In the spare room, the coats lay on the bed in a writhing mass of empty sleeves. Several had slid from the heap on to the carpet. He went through the ones on the bed first, lifting them, setting them aside until, halfway through, he found his jacket. When he picked it up, its lightness registered with him on some subterranean, animal level before the thought had even formed in his brain. The naggin was missing. He searched beneath the remainder of the coats on the bed, then started on the pile on the floor.
“All right, Kev?”
He was holding a lady’s green blazer in his hands when he turned to see Bob in the doorway. “Grand, Bob,” he said. “I was just looking for my car keys.”
“You’re not thinking of driving, Kev?”
“I need to get something from the car.” He floundered about, mentally, for something plausible. “An inhaler. For my daughter.”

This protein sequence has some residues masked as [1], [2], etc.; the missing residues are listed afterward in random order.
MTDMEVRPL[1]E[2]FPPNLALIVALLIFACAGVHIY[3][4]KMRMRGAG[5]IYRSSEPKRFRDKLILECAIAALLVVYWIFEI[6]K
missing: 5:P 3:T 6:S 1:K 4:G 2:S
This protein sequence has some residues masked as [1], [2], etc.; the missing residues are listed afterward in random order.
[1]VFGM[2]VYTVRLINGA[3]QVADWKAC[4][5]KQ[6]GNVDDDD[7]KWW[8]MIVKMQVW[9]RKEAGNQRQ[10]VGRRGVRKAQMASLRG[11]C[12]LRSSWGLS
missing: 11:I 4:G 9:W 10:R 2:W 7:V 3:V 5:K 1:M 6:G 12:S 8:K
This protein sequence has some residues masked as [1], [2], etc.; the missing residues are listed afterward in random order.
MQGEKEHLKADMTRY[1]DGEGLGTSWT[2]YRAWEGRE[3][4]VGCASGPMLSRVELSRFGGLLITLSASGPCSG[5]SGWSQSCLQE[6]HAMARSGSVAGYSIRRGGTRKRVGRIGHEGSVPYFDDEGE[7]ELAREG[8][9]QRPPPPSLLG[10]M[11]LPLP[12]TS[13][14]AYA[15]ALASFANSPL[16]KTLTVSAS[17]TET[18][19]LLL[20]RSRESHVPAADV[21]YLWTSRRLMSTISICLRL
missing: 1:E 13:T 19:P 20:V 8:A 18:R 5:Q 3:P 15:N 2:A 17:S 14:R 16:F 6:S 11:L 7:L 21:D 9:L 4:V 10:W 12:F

“Well, then,” Bob said, “we’d better find those keys.” And he bent to lift a man’s navy overcoat from the floor.
Kevin was assaulted by a sudden vision of Bob finding the naggin. “Ta, Bob,” he said, “but I’ve already found them, actually.” He patted the pocket of his jeans. “They were under the valance.”
Bob straightened up. He looked confused. “Right,” he said.
Kevin realised he was still holding the blazer, and tossed it quickly on to the bed. They stood in awkward silence for a moment, staring at each other, while through the open window came the shrill laughter of small girls playing tag on the Millers’ driveway.
“I guess we can go back downstairs,” Bob said.
Bob gestured for Kevin to exit the room ahead of him, and when they were both outside, he pulled the door shut and took something from his pocket. There followed the excruciating sound of the key turning in the lock of the Millers’ spare bedroom. The men descended the stairs together, careful not to make eye contact, neither of them speaking. When they reached the bottom, Kevin didn’t stop but kept on walking, down the hall and out the front door, across the cobble-lock drive to the pavement, where his wife had parked their car by the kerb.